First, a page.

Gomti Devi, the Vice Principal of Annie Besant Sarvodaya Kanya Vidyalaya is ecstatic that the government chose her school to be part of such a major infrastructural development. “There is serious shortage of playgrounds and swimming pools for children to play in.  With the inauguration of a basketball court and a swimming pool within a span of two years, has enhanced our school’s reputation a lot.” She says that the new swimming pool is garnering a lot of attention, and they have already handed over 100 forms. The pools are not only open to students of the school, but to students across the city. All they have to do is fill up a form and they are ready to train at the facilities at the newly opened swimming pools.

While the government is providing all state-of-the-art facilities in these pools, they have kept it completely free of cost for the trainees This is a unique feature that sets these two pools apart from the others in the city. While a swim at the pools in the 52 luxury hotels across the city ranges from a few thousand to Rs 2.3 lakh per day, the pools owned by the NDMC, DDA and various private clubs of Delhi also charge fees. The annual fees for the Siri Forts Complex swimming pool owned by the DDA is Rs 3,000. In fact, 81 of the 96 pools registered in schools are of private schools, and they too charge a fee for their services. The Delhi Public School in RK Puram charges Rs 1,200 a month for their swimming training.

“We have raw untapped talent all across the city who could not pursue their career in swimming just because of the amount of money that pool authorities charge for training. So, having facilities which cater to everyone absolutely free of cost is necessary to produce more and more good swimmers”, feels Meenakshi Pahuja.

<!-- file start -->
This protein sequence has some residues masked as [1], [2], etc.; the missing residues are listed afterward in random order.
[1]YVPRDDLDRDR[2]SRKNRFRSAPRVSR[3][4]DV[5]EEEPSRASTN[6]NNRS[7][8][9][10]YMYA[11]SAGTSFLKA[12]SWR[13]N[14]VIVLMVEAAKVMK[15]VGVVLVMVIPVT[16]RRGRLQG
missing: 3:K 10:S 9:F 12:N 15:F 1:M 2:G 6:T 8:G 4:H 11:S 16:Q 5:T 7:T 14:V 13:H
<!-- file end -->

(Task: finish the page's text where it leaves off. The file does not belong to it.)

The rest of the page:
So, how would the government maintain the swimming pool if they receive no fees from the students? “The maintenance, the fees of the specially trained lifeguards and coaches will all be taken care of by the Delhi Government. We intend to make sure that all the children enjoy the experience of swimming irrespective of their economic backgrounds,” says Tyagraj.

However, the pools still need some improvements to make them a class apart. According to the authorities of both the schools, the swimming pools do not have separate female coaches. While the Annie Besant Sarvodaya Kanya Vidyalaya authorities has submitted a written plea to the government for this purpose, the authorities at the Rajkiya Sarvodaya Kanya Vidyalaya have not taken any action as of yet.

Another improvement that the government can make in these pools, according to Meenakshi Pahuja, is to arrange for heater systems so that they do not remain shut during the winter seasons. “All world class swimmers practise throughout the year, but since most of the pools in Delhi remain shut from October to March, the children will remain idle and this will reduce their stamina. So, it is my plea to the government to make sure that these pools are heated during winters, just like the Dr Shyama Prasad Mukherjee Swimming arena in Talkatora Stadium.”

For Delhi Government, however, this is not the end of the road as it has set aside more than Rs 1,200 crores for the development of the different government schools around the city. “We have our next pool lined up to be opened in a school in Paschim Vihar and are looking for more and more spaces in different schools so that we can provide them with more and more facilities like pools and playgrounds,” says Sawoo Tyagraj.

“This is a welcome initiative by the government as it will improve sports at a very basic grassroot level,” says a hopeful Pahuja.